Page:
Social Marketing, Management, and Organizational Behavior
Transparent and accountable governance and strong leadership are the cornerstones of successful public health operations and delivery of public health services.
Respond to the following questions in relation to governance and leadership:
According to Kotter (2001), ” . . . leadership and management are two distinctive and complementary systems of action. Each has its own function and characteristic activities. Both are necessary for success in an increasingly complex and volatile business environment.”
Respond to the following questions in relation to management and leadership:
In recent years, the optimal management structure has shifted from a narrow span of control to a broad or wide span of control. Earlier, three to seven individuals were reporting to the same manager (narrow span), whereas today, it is common to have twenty or more staff members reporting to the same person (broad span), as stated in the course textbook.
Based on the readings for this week, the South University Online Library, and the Internet, respond to the following discussion points:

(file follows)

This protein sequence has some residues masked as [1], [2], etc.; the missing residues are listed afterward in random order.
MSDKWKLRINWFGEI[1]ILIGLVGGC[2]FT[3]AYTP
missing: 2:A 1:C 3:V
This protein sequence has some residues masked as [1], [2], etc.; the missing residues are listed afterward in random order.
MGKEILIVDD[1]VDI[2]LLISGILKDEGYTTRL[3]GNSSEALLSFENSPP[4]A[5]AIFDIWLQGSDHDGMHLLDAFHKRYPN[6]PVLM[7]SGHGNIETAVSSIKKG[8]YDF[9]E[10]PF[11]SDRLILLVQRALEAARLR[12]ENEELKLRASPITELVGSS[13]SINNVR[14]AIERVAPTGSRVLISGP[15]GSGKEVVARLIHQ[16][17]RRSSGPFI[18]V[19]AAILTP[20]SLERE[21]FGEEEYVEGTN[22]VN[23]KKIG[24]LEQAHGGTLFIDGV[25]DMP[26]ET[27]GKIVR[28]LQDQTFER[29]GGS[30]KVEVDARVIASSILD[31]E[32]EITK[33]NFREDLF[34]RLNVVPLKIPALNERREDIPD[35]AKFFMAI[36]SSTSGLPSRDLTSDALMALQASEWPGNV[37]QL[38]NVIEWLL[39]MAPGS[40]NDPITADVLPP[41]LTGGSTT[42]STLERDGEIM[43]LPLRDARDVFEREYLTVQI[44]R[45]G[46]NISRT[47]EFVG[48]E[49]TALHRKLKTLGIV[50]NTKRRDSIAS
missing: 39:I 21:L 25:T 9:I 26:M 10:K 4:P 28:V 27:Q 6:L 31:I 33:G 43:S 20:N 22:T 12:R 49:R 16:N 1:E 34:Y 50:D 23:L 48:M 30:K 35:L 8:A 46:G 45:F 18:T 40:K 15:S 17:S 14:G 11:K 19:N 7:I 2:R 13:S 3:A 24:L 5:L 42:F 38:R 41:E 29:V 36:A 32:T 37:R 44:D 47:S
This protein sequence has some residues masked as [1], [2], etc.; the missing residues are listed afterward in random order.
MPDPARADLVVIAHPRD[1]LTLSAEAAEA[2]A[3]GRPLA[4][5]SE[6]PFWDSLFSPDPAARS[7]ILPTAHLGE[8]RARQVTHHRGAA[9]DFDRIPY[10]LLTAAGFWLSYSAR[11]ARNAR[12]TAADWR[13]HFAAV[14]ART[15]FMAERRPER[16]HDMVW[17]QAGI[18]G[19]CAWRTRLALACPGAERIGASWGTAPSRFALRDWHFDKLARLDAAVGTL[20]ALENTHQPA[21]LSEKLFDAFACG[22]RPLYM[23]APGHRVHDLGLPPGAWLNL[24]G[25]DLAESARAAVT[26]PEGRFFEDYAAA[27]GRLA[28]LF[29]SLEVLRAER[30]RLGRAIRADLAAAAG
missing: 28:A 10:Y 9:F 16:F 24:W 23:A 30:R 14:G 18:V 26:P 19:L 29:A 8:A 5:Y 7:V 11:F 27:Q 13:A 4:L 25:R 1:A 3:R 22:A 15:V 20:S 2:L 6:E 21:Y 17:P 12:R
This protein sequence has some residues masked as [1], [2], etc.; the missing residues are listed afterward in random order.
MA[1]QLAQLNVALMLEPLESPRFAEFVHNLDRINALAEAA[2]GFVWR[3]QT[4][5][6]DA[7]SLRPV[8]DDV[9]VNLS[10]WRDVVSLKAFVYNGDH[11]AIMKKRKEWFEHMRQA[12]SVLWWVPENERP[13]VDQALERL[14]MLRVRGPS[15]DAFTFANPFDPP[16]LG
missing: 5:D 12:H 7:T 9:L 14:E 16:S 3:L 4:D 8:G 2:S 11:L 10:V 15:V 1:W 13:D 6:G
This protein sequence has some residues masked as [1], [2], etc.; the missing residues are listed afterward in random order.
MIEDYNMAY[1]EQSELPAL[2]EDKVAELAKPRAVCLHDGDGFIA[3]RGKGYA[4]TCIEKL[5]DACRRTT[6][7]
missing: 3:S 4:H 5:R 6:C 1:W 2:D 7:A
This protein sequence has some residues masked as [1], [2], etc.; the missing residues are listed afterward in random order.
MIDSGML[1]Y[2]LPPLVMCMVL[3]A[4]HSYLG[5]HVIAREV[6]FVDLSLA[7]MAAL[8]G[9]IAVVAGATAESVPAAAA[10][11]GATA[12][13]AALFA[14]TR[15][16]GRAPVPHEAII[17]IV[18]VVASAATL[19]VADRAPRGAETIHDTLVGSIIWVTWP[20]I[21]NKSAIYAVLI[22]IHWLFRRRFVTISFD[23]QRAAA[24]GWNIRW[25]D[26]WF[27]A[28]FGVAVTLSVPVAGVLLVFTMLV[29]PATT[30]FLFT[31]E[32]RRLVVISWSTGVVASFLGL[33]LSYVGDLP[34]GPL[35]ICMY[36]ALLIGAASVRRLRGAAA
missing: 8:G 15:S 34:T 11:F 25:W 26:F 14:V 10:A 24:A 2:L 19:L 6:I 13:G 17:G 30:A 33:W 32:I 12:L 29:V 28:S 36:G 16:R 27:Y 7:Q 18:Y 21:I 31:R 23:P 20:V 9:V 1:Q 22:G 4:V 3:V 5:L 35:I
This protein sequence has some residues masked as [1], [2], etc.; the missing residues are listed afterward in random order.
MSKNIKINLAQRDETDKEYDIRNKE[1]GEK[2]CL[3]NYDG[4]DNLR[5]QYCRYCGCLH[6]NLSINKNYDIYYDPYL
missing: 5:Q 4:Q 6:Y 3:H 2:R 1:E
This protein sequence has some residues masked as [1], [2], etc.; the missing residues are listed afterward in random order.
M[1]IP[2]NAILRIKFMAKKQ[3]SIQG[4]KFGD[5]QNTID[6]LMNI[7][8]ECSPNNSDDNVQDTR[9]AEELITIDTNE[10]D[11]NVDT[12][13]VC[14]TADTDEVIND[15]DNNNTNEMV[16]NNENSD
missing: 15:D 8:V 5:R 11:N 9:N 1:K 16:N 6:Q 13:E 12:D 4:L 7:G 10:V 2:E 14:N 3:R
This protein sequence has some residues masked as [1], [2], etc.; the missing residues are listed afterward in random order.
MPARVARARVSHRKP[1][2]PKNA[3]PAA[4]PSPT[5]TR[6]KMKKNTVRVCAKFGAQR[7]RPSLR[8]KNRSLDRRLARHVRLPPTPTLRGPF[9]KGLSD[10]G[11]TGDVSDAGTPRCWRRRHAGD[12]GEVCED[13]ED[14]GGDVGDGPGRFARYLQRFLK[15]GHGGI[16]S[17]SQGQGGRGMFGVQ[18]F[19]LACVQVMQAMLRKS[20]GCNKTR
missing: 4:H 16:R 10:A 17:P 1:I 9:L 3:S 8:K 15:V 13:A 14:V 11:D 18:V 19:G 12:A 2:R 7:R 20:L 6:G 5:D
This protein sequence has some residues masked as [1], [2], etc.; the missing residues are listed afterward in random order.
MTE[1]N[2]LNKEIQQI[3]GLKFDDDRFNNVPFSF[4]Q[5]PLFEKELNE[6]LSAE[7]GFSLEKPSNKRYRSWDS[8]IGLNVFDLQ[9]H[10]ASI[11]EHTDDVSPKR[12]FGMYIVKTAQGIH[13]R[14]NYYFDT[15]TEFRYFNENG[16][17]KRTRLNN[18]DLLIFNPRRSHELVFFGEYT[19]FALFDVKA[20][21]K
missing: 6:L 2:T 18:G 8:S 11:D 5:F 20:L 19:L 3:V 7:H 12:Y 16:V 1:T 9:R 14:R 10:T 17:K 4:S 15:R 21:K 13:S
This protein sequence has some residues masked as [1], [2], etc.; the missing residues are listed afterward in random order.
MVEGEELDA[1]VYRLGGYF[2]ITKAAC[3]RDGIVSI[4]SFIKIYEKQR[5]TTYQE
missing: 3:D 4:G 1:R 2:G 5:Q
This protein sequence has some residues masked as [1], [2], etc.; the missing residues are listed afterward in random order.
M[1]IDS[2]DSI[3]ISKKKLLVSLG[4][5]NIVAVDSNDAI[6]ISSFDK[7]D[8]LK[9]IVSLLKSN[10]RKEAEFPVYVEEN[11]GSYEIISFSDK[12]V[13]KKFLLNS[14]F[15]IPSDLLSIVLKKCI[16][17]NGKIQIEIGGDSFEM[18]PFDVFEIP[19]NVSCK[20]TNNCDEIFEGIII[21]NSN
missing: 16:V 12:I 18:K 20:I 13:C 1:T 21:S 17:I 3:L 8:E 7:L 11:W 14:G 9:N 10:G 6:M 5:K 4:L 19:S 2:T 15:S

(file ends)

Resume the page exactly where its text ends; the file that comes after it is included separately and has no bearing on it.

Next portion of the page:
Several decades ago, Kotler and Zaltman (1971) first used the term “social marketing” to describe the application of marketing theory to solve social- and health-related issues. Since then, social marketing has grown in popularity and usage within the public health community, including within national agencies such as the Centers for Disease Control and Prevention (CDC) and state and local health departments. Some of the factors responsible for the success of national social marketing campaigns are the efficient use of financial resources to develop marketing strategies, consistent messages across geographic boundaries, and uniform evaluation measures.
Respond to the following discussion points in relation to social marketing campaigns:
Kotler, P., & Zaltman, G. (1971). Social marketing: An approach to planned social change. Journal of Marketing, 35(3), 3â€“12.
Kotter, J. P. (2001). What leaders really do. Harvard Business Review, 79(11), 85â€“96.